I’m Katie Gilman from Virginia in the United States.
My early experiences growing up were shaped by rural mono-croped farming communities that seasonally employed cheap labor from Latin America. Looking for an escape from the “small-town and simple living” I later moved to a city and studied Biology at the College of Charleston in South Carolina. On a whim, I first came to Guatemala in 2014 where I volunteered and later worked at the Institute of Mesoamerican Permaculture on Lake Atitlan. Here, I was reacquainted with my deep love and connection to the natural world and caring for the Earth.
I further pursued organic farming, permaculture design and Appalachian homesteading techniques at the Allegheny Mountain Institute in Virginia, eventually working as the Education Coordinator at one of their farm sites located at the Virginia School for Deaf and Blind students. I have once again returned to Guatemala, this time with a greater understanding and desire to keep learning and working within the realm of political, social and environmental influences on food production. I contribute my fundraising abilities and non-profit experience to REISA as well as occasional workshops on food preservation/processing techniques that I have gathered along the way.
I am very excited to see our network of young people grow as creative ideas emerge around supporting food systems and food production, community resilience and sustainable economic opportunities take hold. It is time for young people to feel empowered to take back the aspects of their lives that rightfully should be in their hands and control. It seems that this type of change needs to come from grass-roots organizations rather than waiting around for the political and social climate to change itself. REISA is a perfect example of a sustainable and realistic way to go about initiating these changes.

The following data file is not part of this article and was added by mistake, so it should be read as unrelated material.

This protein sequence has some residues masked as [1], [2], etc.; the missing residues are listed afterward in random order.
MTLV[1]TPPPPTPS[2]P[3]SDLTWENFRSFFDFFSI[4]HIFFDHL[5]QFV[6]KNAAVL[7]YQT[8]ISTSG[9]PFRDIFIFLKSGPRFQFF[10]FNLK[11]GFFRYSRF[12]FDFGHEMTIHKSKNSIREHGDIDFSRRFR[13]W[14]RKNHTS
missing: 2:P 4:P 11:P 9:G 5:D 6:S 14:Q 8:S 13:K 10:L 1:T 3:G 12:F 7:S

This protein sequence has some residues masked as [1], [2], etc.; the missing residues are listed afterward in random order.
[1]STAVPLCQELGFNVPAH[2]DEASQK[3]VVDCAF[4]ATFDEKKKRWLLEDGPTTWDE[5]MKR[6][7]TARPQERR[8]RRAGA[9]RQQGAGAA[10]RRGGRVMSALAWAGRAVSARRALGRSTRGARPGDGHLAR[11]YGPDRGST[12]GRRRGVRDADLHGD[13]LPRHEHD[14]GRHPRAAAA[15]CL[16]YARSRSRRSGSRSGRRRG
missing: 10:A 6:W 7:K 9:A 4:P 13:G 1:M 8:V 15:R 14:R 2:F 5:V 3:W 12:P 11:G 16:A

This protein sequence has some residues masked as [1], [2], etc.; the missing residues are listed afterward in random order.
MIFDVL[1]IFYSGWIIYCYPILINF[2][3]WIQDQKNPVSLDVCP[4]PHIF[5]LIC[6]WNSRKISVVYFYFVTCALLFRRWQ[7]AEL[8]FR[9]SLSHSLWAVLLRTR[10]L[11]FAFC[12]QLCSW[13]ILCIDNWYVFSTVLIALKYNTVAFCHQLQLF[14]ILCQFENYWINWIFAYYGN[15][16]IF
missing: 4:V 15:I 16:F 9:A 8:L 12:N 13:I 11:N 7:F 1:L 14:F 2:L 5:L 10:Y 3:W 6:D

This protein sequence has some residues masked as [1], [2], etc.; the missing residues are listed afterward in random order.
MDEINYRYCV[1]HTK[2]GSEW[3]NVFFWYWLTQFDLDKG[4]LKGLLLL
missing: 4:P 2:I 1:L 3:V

My vision of a better world, with a more just reality starts on the ground and moves up, with other similar grass-roots, community driven organizations, filled with young people. Each group and region has their own specific challenges, whether its food sovereignty, labor rights, access to education, etc. I see various groups identifying creative solutions to these issues, identifying what resources are available within or near to the community, trying something new or different and evaluating how these new projects are functioning. The hope is then that other communities in similar situations are able to collaborate and learn from one another.
I also see people in the “globalized” world connecting back to nature and, hopefully, realizing the destruction human kind has implemented while “bettering” ourselves, inspiring change to our daily consumption activities and more critical thinking about what we are buying, food and material possessions.